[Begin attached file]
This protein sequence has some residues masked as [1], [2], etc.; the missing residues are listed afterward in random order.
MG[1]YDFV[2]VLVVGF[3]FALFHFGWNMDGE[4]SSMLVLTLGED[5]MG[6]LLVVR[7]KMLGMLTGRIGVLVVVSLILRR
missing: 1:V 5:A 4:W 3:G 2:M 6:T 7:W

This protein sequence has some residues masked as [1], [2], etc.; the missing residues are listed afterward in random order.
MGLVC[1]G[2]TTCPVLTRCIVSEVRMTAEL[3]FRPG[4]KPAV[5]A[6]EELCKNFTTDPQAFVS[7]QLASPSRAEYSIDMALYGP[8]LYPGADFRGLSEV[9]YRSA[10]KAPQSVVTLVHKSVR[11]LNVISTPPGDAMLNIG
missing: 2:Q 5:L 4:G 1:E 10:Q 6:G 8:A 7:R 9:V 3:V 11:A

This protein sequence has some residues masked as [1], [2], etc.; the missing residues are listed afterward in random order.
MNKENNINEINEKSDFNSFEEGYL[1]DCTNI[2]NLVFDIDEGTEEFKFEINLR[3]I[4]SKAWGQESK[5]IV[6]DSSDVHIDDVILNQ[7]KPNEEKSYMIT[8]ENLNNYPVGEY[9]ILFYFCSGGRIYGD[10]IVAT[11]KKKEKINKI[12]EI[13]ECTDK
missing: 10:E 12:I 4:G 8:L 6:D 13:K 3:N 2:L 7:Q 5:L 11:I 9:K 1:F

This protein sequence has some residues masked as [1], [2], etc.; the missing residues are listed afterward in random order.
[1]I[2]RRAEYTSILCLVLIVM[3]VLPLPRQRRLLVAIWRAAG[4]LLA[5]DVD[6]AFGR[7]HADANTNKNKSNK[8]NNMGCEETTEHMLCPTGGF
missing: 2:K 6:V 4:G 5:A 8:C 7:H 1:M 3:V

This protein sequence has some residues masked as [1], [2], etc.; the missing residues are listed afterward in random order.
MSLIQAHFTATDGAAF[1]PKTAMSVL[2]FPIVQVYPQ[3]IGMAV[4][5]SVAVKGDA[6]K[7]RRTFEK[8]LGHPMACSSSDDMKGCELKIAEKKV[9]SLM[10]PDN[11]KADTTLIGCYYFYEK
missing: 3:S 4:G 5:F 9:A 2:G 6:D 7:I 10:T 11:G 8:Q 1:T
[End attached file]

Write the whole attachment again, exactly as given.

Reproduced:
This protein sequence has some residues masked as [1], [2], etc.; the missing residues are listed afterward in random order.
MG[1]YDFV[2]VLVVGF[3]FALFHFGWNMDGE[4]SSMLVLTLGED[5]MG[6]LLVVR[7]KMLGMLTGRIGVLVVVSLILRR
missing: 1:V 5:A 4:W 3:G 2:M 6:T 7:W

This protein sequence has some residues masked as [1], [2], etc.; the missing residues are listed afterward in random order.
MGLVC[1]G[2]TTCPVLTRCIVSEVRMTAEL[3]FRPG[4]KPAV[5]A[6]EELCKNFTTDPQAFVS[7]QLASPSRAEYSIDMALYGP[8]LYPGADFRGLSEV[9]YRSA[10]KAPQSVVTLVHKSVR[11]LNVISTPPGDAMLNIG
missing: 2:Q 5:L 4:G 1:E 10:Q 6:G 8:A 7:R 9:V 3:V 11:A

This protein sequence has some residues masked as [1], [2], etc.; the missing residues are listed afterward in random order.
MNKENNINEINEKSDFNSFEEGYL[1]DCTNI[2]NLVFDIDEGTEEFKFEINLR[3]I[4]SKAWGQESK[5]IV[6]DSSDVHIDDVILNQ[7]KPNEEKSYMIT[8]ENLNNYPVGEY[9]ILFYFCSGGRIYGD[10]IVAT[11]KKKEKINKI[12]EI[13]ECTDK
missing: 10:E 12:I 4:G 8:L 6:D 13:K 3:N 2:L 7:Q 5:L 11:I 9:K 1:F

This protein sequence has some residues masked as [1], [2], etc.; the missing residues are listed afterward in random order.
[1]I[2]RRAEYTSILCLVLIVM[3]VLPLPRQRRLLVAIWRAAG[4]LLA[5]DVD[6]AFGR[7]HADANTNKNKSNK[8]NNMGCEETTEHMLCPTGGF
missing: 2:K 6:V 4:G 5:A 8:C 7:H 1:M 3:V

This protein sequence has some residues masked as [1], [2], etc.; the missing residues are listed afterward in random order.
MSLIQAHFTATDGAAF[1]PKTAMSVL[2]FPIVQVYPQ[3]IGMAV[4][5]SVAVKGDA[6]K[7]RRTFEK[8]LGHPMACSSSDDMKGCELKIAEKKV[9]SLM[10]PDN[11]KADTTLIGCYYFYEK
missing: 3:S 4:G 5:F 9:A 2:G 6:D 7:I 10:T 11:G 8:Q 1:T